|October 23, 2012|
Previously published on October 17, 2012
In a decision handed down October 4, 2012, the Third District Court of Appeal has held that El Dorado Irrigation District’s approval of a water supply contract to provide increased water entitlements to the Shingle Springs Rancheria is not exempt from CEQA due solely to the size of the increase. (Voices for Rural Living v. El Dorado Irrigation District (3d DCA No. C064280.) The decision provides guidance on the scope of CEQA categorical exemptions, what constitutes an “unusual circumstance” precluding the finding of a CEQA exemption, and what factors a public purveyor must take into account in its determination of potential effect of new water supply agreements. It further advises public agencies that LAFCo decisions conditioning water service to annexed lands (like the Rancheria) must be obeyed to the same extent as statutory dictates.
For many years, the Shingle Springs Rancheria (“Rancheria”), 160 acres of land held in trust by the federal government for the federally recognized Shingle Springs Band of Miwok Indians (“Tribe”), had received water from the El Dorado Irrigation District (“EID”) at out-of-district water rates. In 1987, the Tribe and EID entered into an annexation agreement to bring the Rancheria into EID’s service area. The agreement and annexation was approved by LAFCo in 1989, conditioned on the restriction that water could be used to serve only residential and accessory uses on no more than 40 lots.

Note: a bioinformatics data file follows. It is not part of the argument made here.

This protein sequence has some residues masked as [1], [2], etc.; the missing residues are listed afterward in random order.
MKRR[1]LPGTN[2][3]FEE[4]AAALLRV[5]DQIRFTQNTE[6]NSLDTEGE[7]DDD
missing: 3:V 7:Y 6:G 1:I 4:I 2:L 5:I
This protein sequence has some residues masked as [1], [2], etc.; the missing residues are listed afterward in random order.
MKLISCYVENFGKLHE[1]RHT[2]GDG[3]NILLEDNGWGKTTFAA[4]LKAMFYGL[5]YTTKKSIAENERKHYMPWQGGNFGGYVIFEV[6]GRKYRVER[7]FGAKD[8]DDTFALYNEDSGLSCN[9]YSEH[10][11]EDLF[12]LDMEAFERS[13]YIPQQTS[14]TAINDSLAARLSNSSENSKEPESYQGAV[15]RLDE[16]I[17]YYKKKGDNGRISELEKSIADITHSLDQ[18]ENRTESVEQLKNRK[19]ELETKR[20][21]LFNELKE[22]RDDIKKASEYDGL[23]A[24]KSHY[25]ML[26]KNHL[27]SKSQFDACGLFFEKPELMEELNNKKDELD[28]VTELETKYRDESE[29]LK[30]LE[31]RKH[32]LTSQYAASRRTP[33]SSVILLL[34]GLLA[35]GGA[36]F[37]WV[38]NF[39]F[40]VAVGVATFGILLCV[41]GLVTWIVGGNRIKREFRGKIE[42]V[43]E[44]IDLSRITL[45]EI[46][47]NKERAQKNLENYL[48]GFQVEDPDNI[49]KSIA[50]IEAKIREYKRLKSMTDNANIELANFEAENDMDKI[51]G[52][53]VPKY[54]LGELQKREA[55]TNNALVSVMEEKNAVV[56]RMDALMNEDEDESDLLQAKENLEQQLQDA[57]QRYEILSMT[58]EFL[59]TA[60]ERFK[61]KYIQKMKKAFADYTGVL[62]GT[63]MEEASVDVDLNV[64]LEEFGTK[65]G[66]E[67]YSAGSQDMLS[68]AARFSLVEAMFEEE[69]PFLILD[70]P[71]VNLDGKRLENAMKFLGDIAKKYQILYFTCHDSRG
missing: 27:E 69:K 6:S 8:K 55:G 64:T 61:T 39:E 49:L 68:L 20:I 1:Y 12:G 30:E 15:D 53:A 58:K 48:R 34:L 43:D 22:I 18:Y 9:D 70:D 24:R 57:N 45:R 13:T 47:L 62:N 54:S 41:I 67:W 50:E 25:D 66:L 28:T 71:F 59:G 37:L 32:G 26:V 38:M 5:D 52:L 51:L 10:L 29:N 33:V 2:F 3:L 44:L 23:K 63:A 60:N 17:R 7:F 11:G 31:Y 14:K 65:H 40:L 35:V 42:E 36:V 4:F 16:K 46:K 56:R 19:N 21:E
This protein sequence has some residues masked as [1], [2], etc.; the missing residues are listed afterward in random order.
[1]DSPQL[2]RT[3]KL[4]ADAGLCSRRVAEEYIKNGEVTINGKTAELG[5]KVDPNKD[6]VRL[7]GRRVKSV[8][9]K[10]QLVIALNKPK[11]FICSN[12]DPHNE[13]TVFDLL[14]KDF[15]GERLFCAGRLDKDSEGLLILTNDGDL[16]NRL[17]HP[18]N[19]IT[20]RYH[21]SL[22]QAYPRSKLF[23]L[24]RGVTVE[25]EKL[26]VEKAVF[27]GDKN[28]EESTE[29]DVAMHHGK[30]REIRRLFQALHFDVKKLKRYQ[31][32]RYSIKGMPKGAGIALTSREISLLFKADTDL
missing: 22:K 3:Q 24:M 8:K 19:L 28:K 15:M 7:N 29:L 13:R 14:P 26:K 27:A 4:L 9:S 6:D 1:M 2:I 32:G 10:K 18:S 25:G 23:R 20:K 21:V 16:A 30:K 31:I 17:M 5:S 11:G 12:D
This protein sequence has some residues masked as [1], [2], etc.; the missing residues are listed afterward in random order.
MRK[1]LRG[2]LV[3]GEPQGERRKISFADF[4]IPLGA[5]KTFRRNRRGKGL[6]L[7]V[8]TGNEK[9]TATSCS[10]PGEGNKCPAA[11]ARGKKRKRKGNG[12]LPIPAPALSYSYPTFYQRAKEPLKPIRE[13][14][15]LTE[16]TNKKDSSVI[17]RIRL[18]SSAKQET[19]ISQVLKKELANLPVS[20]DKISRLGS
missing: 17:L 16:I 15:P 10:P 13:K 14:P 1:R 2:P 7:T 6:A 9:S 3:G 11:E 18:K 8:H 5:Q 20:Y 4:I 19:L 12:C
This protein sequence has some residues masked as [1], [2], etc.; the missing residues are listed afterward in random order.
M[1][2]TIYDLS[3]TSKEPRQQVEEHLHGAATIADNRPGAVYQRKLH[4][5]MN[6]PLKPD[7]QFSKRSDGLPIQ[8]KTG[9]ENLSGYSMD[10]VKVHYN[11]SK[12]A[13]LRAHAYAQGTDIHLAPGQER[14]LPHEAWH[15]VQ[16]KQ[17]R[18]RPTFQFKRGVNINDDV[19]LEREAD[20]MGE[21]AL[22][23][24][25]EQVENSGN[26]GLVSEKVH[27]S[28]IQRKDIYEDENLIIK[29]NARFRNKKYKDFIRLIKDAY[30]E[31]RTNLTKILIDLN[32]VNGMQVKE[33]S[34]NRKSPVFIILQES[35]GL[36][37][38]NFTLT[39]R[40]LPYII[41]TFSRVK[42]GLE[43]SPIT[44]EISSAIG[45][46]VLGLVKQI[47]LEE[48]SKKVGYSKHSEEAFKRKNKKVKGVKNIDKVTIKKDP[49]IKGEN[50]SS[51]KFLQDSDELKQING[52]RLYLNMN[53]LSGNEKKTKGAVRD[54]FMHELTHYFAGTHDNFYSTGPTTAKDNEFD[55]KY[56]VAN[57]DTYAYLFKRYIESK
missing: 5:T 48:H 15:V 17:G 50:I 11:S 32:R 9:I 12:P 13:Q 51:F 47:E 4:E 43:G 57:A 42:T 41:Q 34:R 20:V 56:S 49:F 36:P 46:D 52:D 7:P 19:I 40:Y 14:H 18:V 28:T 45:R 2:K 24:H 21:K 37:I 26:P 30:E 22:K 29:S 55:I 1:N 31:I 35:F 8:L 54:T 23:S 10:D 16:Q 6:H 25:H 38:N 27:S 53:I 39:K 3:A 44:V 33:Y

The current litigation was triggered by EID and the Tribe entering into a Memorandum of Agreement (“MOU”) under which the Tribe would (and did) build a casino and hotel on the Rancheria, and EID would provide the Tribe water equivalent to 260.74 dwelling units. In its CEQA review of the project, EID determined that delivery of the water was categorically exempt from CEQA review and that no exception to the exemption applied because the deliveries would not result in any significant impact to the environment or level of service to its existing customers. EID further ignored the LAFCo conditions as an unconstitutional regulation of land use and therefore void. The trial court disagreed with EID, as did the Court of Appeal, on both the CEQA and LAFCo points.